In late 2010 we formalized our group and adopted our confessional statement. We chose the name ‘Evangelium21’: “Evangelium” is the German word for gospel and “21” indicates that we want to promote the same old gospel in the 21st century. Following the example of The Gospel Coalition, we decided that we will be very slow to introduce new people into the core group in order to maintain the vision and the atmosphere of close friendship. Yet we also created a website and invited those who would like to join the effort to sign the confessional statement and thus to become a member of the “Evangelium21 network.”

GOING PUBLIC

In the summer of 2011, we then went public with a first conference that we hosted in cooperation with 9Marks. Matt Schmucker joined us as main speaker and gave us further inspiration and guidance. It was a small beginning, with 280 registered participants and nearly 400 people in attendance for the evening sessions, yet it was a hugely encouraging time.

The conference received some coverage in Christian magazines, which put our name out there. Over time, other likeminded people have gotten in touch with us, so that the movement is slowly growing. Our second conference will be held on May 13-15, 2012, and we are delighted that D.A. Carson and John Piper have agreed to come to Germany and serve as the main speakers. We will focus on the doctrine of the Word of God. We hope this conference will further raise our profile and will help us to have a greater impact in promoting gospel-centered thinking.

Not all is moving forward as hoped. We greatly desire to be able to write and translate good material that could promote gospel-centered thinking and ministry. But since we are all busy with full-time occupations, there is little time to do this. Yet God has graciously provided some donors and we are hoping to be able to hire someone on an hourly basis to help write and translate good material that will be sent to everyone interested and that will also go on our website.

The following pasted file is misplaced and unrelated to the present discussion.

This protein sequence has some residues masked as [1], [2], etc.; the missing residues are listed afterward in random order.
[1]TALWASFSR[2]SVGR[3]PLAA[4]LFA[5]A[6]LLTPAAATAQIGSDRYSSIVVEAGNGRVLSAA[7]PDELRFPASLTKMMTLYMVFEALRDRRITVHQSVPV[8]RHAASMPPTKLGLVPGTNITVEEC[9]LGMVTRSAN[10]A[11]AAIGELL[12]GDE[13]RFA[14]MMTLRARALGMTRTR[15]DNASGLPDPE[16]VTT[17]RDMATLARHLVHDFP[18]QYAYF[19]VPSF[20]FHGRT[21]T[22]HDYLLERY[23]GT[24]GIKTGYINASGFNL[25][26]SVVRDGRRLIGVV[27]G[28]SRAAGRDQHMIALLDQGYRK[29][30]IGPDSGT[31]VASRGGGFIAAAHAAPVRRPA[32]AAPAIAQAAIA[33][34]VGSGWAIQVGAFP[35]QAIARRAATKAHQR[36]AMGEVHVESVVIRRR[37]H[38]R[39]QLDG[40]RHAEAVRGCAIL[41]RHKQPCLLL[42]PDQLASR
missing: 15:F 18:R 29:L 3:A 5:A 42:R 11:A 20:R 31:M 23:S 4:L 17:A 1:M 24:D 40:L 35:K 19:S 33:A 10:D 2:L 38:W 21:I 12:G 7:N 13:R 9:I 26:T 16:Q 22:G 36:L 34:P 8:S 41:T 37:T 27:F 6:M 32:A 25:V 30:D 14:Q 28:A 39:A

THE JOY OF LINKING ARMS

One of the greatest joys for us is that we have been able to link arms with several other groups that operate in small theological niches or local areas. By going public, we have been able to connect with individuals and groups we otherwise would not have known about.

A completely unexpected positive side-effect of our efforts is that we have gotten in touch with a small group in French-speaking Europe that is hoping to form a similar gospel partnership, possibly even using the same name in French: “Evangile21.”

We don’t know what will come out of our small efforts. This is in God’s hands, so we are praying that he might be pleased to use this small effort to bring gospel growth to German-speaking Europe.

We hope that our experience might inspire pastors like you to think strategically about how God might use you and your friends in ministry to encourage and promote gospel growth in your region.

By:
Matthias Lohmann

Matthias Lohmann is the pastor of an evangelical church in downtown Munich, Germany, and one of the leaders of the German gospel partnership Evangelium21.